Public services should be accountable to the people who use them, good employers for the people who work for them and provide top quality services to the people who need them.

The privatisation-as-usual era is coming to an end. The public is getting increasingly fed up of paying dividends to shareholders while the price of services goes up and the quality goes down. Time after time private companies have proved to be inefficient and expensive while publicly owned services are making a serious comeback.

From today the fightback against privatisation is stepping up a gear. We Own It is campaigning to put people at the heart of public services through a Public Service Users Bill.

You can join the campaign at www.weownit.org.uk @We_OwnIt


✹ Try our new pay-as-you-feel subscription — you choose how much to pay.

Red Pepper’s race section: open editorial meeting 24 May
On May 24th, we’ll be holding the third of Red Pepper’s Race Section Open Editorial Meetings.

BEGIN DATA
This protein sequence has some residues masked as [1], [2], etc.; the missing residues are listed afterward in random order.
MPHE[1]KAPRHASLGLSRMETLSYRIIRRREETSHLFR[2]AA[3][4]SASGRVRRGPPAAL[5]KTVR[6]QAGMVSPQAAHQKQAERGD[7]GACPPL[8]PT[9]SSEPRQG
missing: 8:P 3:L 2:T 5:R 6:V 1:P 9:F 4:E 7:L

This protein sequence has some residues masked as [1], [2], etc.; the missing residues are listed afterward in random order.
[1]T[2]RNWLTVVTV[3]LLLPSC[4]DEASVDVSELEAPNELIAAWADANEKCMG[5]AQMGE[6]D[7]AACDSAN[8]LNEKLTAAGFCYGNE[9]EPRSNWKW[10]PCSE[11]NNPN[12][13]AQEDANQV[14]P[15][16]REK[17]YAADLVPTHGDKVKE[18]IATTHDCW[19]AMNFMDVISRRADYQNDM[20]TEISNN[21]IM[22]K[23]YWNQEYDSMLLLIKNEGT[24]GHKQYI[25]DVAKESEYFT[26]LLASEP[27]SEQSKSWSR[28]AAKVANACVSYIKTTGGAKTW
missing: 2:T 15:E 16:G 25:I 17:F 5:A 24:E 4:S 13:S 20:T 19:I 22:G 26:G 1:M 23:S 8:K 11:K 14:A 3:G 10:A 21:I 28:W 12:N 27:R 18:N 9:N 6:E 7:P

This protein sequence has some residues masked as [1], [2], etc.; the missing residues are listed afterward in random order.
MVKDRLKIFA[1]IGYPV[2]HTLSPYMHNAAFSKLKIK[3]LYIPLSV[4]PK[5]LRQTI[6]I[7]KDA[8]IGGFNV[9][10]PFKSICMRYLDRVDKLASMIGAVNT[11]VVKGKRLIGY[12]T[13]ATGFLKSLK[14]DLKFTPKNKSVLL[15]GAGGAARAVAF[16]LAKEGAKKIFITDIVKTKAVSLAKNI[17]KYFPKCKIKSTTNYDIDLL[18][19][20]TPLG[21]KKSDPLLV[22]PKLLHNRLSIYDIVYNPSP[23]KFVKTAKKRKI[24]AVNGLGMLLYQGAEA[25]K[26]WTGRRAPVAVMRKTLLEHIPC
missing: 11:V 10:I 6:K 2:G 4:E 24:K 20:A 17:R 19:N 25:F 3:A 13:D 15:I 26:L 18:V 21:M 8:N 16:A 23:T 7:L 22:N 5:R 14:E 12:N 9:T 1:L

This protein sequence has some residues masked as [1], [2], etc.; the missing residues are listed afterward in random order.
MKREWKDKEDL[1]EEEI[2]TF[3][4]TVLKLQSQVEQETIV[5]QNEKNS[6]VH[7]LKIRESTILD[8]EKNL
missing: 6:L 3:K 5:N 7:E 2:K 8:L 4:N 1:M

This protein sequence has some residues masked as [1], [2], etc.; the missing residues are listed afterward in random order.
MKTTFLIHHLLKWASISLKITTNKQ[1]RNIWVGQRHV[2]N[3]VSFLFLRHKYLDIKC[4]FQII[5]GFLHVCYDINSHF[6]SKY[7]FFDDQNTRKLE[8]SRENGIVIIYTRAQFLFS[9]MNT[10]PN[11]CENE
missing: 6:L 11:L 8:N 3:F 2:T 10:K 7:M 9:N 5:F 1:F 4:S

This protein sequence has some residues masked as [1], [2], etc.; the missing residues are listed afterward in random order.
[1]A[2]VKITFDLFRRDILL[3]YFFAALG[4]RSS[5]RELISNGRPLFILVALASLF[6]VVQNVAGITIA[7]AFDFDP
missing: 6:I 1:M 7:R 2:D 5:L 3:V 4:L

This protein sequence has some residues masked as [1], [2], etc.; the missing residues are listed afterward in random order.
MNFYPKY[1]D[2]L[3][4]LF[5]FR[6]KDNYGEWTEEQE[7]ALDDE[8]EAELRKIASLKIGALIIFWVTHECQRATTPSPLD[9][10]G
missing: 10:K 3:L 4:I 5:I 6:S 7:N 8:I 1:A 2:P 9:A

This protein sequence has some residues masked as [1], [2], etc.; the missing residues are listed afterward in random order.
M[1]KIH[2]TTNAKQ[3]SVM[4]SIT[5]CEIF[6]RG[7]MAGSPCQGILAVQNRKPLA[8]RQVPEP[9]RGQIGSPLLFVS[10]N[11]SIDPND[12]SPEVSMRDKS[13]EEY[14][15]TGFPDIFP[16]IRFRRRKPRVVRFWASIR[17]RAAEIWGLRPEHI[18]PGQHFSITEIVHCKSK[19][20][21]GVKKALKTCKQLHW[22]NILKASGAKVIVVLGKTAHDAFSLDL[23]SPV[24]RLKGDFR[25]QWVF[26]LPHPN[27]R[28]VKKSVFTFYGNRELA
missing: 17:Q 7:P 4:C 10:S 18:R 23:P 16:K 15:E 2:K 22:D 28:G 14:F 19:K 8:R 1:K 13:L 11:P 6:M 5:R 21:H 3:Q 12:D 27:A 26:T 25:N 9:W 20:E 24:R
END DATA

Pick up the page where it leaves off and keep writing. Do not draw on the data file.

Our activism will be intersectional, or it will be bullshit…
Reflecting on a year in the environmental and anti-racist movements, Plane Stupid activist, Ali Tamlit, calls for a renewed focus on the dangers of power and privilege and the means to overcome them.

West Yorkshire calls for devolution of politics
When communities feel that power is exercised by a remote elite, anger and alienation will grow. But genuine regional democracy offers a positive alternative, argue the Same Skies Collective

How to resist the exploitation of digital gig workers
For the first time in history, we have a mass migration of labour without an actual migration of workers. Mark Graham and Alex Wood explore the consequences

The Digital Liberties cross-party campaign
Access to the internet should be considered as vital as access to power and water writes Sophia Drakopoulou

#AndABlackWomanAtThat – part III: a discussion of power and privilege
In the final article of a three-part series, Sheri Carr gives a few pointers on how to be a good ally

Event: Take Back Control Croydon